540 Free Online Immigration and Travel Collections for the United States

Immigration Records are some of the richest genealogy record sets and can provide excellent clues as well as data about your ancestors. Specifically, when they came to America, or traveled but did not immigrate. Emigration records can tell you when they left their homeland and can direct you when they might have immigrated if you are having trouble finding the immigration record.
What types of information are available in these records? First of all, let me clarify that naturalization records are a related type of record. You can discover online naturalization collections and records available via links on this website on the Naturalizations Page. In the Petition for Naturalization record for example, where and when the applicant arrived in the U.S. is stated. And the Certificate of Arrival is another immigration document used in the naturalization process.
Here’s an article that will list the information available: 45 Reasons to Research Immigration Records
Regarding immigration – it bears repeating – not EVERYONE came through Ellis Island. It was open between 1892 and 1954. Approximately 12 million people came through that immigration station. The highest year was 1907 when just over 1,000,000 people came through. For immigrants landing at the U.S, ports in the 19th century and early 20th century, the busiest ports were New York, Baltimore, Boston, New Orleans, and Philadelphia. There were almost 100 ports that were used by immigrants to enter the U.S., via the Atlantic and Pacific Oceans, Gulf of Mexico, and the Great Lakes.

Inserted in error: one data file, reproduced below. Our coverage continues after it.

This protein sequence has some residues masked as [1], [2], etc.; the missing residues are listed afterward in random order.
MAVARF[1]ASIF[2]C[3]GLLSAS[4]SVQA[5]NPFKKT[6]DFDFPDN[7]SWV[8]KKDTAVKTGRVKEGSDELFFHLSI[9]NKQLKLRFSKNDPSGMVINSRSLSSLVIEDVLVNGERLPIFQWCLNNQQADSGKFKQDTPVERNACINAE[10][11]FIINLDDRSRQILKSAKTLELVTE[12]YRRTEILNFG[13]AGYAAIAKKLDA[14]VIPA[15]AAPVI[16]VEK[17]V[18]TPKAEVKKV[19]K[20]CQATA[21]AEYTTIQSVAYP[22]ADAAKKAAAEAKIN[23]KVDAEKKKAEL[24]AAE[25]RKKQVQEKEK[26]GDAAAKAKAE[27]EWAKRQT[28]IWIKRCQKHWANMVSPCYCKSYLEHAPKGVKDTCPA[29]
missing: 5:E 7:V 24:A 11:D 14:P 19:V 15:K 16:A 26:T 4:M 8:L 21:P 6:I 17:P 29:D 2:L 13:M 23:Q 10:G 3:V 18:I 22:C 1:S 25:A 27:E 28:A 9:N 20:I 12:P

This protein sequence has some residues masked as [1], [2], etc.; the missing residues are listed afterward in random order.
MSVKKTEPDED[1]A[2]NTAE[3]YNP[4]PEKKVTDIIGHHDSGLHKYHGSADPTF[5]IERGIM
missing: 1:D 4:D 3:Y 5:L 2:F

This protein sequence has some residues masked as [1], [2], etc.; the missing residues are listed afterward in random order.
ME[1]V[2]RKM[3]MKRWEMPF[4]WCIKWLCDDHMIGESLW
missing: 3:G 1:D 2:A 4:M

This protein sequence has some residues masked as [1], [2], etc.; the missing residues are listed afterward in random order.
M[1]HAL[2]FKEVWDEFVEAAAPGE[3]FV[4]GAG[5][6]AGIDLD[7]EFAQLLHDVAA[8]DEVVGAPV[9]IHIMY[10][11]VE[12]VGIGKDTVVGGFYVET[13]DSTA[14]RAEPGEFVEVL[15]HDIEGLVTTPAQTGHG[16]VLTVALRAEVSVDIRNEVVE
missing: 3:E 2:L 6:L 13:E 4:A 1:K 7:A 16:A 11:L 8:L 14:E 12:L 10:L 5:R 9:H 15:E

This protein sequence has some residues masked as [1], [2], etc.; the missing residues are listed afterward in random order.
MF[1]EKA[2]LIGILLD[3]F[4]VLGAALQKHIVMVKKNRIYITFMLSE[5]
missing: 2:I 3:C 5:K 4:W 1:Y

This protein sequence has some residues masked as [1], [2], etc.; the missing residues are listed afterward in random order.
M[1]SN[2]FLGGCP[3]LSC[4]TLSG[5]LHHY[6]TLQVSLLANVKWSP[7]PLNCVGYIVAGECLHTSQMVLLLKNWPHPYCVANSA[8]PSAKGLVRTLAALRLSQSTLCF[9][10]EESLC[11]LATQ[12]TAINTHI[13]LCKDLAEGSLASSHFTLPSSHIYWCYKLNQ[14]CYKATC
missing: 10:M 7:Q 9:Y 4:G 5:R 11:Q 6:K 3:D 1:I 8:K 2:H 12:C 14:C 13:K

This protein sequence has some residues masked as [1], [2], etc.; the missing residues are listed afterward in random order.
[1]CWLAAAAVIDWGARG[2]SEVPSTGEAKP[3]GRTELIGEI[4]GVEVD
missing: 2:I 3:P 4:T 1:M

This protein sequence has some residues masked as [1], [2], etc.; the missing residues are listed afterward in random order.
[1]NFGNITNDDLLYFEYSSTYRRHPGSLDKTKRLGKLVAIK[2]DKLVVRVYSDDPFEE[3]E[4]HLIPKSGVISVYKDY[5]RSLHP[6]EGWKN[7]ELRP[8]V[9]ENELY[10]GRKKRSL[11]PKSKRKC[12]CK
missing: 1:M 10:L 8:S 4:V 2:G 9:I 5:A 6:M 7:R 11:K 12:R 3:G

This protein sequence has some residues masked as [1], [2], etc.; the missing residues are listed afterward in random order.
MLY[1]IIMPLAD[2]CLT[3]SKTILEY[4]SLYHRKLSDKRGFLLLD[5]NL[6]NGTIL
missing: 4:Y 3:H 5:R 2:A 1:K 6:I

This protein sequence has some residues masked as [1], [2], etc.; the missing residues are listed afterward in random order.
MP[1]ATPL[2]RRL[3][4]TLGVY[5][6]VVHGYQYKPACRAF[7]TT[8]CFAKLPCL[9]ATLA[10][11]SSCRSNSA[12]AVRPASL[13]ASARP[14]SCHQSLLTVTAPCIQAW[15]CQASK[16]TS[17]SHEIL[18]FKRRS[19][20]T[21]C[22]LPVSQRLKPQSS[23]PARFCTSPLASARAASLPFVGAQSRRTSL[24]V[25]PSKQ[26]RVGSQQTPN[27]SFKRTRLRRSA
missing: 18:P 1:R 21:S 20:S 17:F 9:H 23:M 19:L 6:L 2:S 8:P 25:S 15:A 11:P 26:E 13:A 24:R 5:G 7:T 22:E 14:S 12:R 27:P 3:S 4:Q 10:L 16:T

Below are state-by-state links to a page that lists links to immigration and travel collections that are available for free to search and browse.
It is also helpful to review emigration records as well. It sometimes occurs that an immigration record is not available online for a variety of reasons, but you might find some useful information from emigration records where one of you’re ancestors embarked on their journey to America.
Here are a few free online sites that have online emigration records available.

Denmark – The Digital Danish Emigration Archives
Norway – Digital Archives – Emigrant Records
Germany – Oldenburg Emigrants Database
Ireland – Irish Famine Emigrants 1846-1851 database
Russia – Russians to America Passenger Data File, 1834 – 1897
Germany – Germans to America Passenger Data File, 1850 – 1897
Italy – Italians to America Passenger Data File, 1855 – 1900
Germany – Hamburg Passenger List

​Also listed are passenger lists for travel that may not have been immigration-related.  I have discovered interesting clues and information from non-immigration travel records as well.

Below, listed by state are links to Free Online Immigration and Travel Collections.

Good Luck and Happy Hunting!

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